The proposals address some of the criticism raised in the media (see earlier blogs) particularly after the collapse of several recent Operation Yewtree investigations (including that concerning the DJ Paul Gambaccini, who has written a book (“Love Paul Gambaccini”) about his experience).

But the new rules are flawed because they place no limit on the length of time that a suspect can remain on bail while the CPS consider whether or not to charge. This was one of the main issues highlighted by Gambaccini who remained on bail for over a year pending a decision to proceed with the allegations of sexual misconduct made against him.

Nor will there be any opportunity for defendants to ask magistrates to review the length of time the CPS takes over a decision to charge. In our experience charging decisions can take months, if not years in some cases, a situation which is clearly unacceptable and arguably in breach of ECHR guarantees that criminal investigations should be carried out within a reasonable time.

However, there is much to be welcomed in the proposals which bite in the context of police bail investigations where enquiries are still being carried out before a file is passed to the CPS for a charging decision. The proposals include provisions that;

-       Police bail during an investigation must be reviewed at regular intervals i.e. at 28 days, 3 months and 6 months by an authorising officer of the rank of inspector or above (although the clock will stop whenever a file is with the CPS for a charging review);

-       Defence Lawyers will be allowed to make representations to the police re e.g. conditions imposed on bail and the length of time an investigation is taking;

-       There is an onus on the police to keep suspects informed of the progress of an investigation;

-       Suspects will be able to ask a Magistrate to review the grant of bail in certain circumstances after an internal police review;

-       Bail can only be extended beyond a period of 6 months if a case is deemed to be “exceptionally complex” with the approval of an authorised prosecutor;

Importantly, the police will be able to opt out entirely of the regime if they deem that a suspect can be released without granting bail – there is no barrier to an investigation continuing in this situation.

Practitioners can also expect some interesting litigation concerning the interpretation of when it is “necessary and proportionate” for bail to be granted by senior police officers and the courts.

Finally, perhaps the most useful aspect of the new regime from a defence lawyers point of view will be the ability to appeal to a magistrates to review a decision to extend police investigative bail. From disclosure requests and by cross-examining the officer in the case in the course of this application clients will have a tactical opportunity to obtain far more information about the progress of an investigation than the police currently disclose or may necessarily wish to disclose.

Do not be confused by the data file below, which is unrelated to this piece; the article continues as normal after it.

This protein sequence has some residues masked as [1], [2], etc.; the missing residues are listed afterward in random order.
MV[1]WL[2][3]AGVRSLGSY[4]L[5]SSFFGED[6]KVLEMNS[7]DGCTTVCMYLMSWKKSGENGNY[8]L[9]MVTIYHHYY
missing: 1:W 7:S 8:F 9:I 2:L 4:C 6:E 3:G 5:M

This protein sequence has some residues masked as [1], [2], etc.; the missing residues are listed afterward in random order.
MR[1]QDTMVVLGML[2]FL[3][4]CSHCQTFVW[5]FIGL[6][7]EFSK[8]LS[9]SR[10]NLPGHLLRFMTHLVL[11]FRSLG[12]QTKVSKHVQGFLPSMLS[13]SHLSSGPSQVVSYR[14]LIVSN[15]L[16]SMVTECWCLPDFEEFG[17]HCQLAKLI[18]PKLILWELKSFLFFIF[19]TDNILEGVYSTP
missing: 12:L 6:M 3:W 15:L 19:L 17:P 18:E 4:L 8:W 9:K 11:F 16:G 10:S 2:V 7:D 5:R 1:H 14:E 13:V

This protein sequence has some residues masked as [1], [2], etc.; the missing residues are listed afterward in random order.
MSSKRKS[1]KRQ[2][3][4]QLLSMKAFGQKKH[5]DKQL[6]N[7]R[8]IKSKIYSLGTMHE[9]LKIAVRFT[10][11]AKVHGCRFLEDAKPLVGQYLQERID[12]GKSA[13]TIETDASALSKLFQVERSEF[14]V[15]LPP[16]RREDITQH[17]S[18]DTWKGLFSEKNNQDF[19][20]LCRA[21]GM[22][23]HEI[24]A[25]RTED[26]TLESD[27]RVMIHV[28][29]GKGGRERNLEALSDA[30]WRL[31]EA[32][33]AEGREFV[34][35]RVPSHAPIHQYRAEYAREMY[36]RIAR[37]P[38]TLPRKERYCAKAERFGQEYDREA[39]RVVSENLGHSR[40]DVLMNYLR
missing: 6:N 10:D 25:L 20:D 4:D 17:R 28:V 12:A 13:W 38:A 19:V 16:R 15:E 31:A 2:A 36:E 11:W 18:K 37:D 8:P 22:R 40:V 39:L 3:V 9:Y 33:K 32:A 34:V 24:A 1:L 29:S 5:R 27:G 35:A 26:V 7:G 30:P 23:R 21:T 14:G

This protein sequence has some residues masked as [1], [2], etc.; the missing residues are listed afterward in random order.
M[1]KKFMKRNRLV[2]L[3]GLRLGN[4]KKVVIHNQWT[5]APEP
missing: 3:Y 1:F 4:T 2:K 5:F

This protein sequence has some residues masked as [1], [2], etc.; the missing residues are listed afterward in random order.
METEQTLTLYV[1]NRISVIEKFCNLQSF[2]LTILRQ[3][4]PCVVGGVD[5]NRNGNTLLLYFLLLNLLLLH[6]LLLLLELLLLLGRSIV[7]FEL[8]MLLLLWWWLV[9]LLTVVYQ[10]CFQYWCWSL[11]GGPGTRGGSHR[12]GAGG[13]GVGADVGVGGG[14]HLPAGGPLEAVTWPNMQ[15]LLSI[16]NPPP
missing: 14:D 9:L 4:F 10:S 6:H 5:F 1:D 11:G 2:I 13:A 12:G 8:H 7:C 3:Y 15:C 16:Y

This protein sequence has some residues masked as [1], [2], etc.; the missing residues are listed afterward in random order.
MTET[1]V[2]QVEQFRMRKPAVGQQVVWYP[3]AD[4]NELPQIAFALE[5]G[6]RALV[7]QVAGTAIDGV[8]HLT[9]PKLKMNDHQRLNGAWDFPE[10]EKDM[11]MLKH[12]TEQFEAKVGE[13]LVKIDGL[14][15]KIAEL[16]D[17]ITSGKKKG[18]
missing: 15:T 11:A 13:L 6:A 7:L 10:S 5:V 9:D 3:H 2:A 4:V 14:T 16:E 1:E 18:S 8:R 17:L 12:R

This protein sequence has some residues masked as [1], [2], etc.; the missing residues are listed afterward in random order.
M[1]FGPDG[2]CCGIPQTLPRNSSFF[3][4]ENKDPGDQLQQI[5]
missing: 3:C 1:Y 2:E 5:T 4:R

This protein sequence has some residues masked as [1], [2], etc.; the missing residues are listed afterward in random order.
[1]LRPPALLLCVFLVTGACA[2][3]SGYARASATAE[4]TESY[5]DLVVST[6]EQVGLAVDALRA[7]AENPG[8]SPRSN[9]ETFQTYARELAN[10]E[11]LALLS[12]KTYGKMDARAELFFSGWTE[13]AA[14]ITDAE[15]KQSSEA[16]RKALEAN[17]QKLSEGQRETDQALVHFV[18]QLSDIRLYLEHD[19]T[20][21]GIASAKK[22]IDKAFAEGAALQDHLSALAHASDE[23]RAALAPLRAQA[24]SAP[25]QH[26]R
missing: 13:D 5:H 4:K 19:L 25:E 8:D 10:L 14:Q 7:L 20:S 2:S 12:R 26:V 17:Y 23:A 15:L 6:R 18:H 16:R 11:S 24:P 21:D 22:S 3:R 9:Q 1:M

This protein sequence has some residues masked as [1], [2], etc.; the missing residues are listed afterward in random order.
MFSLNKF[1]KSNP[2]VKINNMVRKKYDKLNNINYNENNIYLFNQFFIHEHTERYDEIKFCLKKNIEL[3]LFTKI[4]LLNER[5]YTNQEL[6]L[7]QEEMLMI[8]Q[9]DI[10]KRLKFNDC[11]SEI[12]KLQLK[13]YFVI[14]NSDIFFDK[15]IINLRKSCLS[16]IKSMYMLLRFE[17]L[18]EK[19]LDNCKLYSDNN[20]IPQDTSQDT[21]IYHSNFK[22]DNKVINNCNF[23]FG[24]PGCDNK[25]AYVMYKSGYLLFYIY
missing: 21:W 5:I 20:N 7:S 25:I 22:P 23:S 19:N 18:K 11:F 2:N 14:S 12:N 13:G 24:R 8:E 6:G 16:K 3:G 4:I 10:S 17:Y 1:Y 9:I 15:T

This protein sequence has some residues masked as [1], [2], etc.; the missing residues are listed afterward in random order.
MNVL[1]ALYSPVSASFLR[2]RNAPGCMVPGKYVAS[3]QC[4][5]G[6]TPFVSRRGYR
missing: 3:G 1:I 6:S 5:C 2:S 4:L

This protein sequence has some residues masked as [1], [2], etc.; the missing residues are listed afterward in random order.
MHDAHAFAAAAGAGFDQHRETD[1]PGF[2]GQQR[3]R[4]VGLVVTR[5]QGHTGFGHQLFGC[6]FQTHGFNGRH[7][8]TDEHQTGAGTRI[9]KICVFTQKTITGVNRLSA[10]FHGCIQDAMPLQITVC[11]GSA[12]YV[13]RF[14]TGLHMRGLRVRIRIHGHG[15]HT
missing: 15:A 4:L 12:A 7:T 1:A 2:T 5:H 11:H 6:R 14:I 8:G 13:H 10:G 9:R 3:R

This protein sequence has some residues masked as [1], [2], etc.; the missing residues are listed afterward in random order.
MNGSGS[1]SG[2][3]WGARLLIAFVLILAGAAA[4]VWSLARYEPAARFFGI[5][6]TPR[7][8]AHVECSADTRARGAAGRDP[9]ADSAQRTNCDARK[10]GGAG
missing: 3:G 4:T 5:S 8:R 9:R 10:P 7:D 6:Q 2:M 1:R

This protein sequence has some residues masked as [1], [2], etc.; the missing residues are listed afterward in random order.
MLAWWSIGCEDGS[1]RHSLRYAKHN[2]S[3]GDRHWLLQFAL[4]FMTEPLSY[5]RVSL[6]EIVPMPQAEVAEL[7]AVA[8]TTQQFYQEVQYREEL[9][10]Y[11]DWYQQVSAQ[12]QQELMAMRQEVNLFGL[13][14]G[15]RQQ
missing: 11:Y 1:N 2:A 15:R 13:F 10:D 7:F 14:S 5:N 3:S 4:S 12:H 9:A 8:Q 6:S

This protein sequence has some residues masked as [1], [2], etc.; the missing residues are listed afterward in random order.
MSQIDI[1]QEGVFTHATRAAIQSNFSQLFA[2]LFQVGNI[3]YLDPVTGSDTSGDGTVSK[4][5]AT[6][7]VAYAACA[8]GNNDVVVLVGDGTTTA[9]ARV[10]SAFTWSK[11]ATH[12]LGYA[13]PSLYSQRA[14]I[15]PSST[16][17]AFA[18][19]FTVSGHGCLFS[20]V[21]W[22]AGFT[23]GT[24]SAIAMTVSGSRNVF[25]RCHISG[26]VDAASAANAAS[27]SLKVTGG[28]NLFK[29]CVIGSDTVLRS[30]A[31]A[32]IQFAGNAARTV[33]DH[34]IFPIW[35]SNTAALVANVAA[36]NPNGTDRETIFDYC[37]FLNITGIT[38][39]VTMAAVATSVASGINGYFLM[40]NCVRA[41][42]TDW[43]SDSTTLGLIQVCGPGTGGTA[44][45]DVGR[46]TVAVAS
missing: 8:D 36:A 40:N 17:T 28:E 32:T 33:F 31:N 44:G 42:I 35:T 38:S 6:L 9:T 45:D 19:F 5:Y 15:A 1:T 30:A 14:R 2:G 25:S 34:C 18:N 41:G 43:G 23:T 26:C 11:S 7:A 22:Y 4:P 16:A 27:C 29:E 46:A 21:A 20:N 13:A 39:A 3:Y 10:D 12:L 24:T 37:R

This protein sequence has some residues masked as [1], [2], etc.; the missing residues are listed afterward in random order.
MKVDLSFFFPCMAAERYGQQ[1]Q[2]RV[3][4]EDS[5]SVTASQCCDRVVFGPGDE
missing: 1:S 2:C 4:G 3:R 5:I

The importance of instructing a Defence Expert in indecent images Investigations

Roger Sahota, an acknowledged authority in this area, explains why it is essential that the technical evidence relied on by the police and CPS should be properly scrutinised.

In any indecent images investigation the critical evidence that will largely determine the outcome of a case will be the Crown’s expert forensics examiners report.

Commissioned by the police at the pre-charge investigation stage, the report will be compiled by a police officer from the hi-tech crime unit or independent forensics expert.  The identity of the expert will be important – police officers who are asked to produce these reports can often be challenged on grounds of bias or because they do not meet the definition of an expert.

The report will contain an analysis based on an electronic audit of what is recovered from a hard drive, RAM or digital storage seized by police during the searches of property connected to a suspect. Importantly, the report will not just confirm if illegal material has been found. It should also identify when, where and by whom the device was used at the time any material was downloaded or viewed.

Surprisingly, the work commissioned by the police is often riddled with errors. Our research suggests that, for example, 40% all the images located in the police data base are incorrectly graded according to the sentencing guidelines matrix.

Moreover, with the impact of swingeing cuts to police budgets, many police forces are limiting the scope of the work they ask their experts to conduct in order to save costs.

Cutting corners in this way means that there are often gaps or errors in the contents of the report produced by the prosecution because for example a full review of the entire contents of a hard drive may not be executed.

As a starting point, defence lawyers should therefore never assume that the contents of any report relied on by the Crown are complete and reliable. Nor should they assume that the Crown’s experts have correctly applied the law to the facts of a case.

Frequently, we have found that the reports relied on in cases we have been instructed in do not contain sufficient information so as to satisfy the legal test for the prosecution of the two main offences that arise i.e. either the possession or the making of indecent images.

To prove the offence of making (the legal term which includes the act of downloading) for example the onus is on the Crown to show that each individual file discovered was deliberately downloaded with knowledge of its contents. In other words, the Prosecution must demonstrate how each individual picture/movie/thumbnail/cached image was downloaded and by whom. Often it will be difficult to establish this (depending on where in the hard drive the images or video files were found.)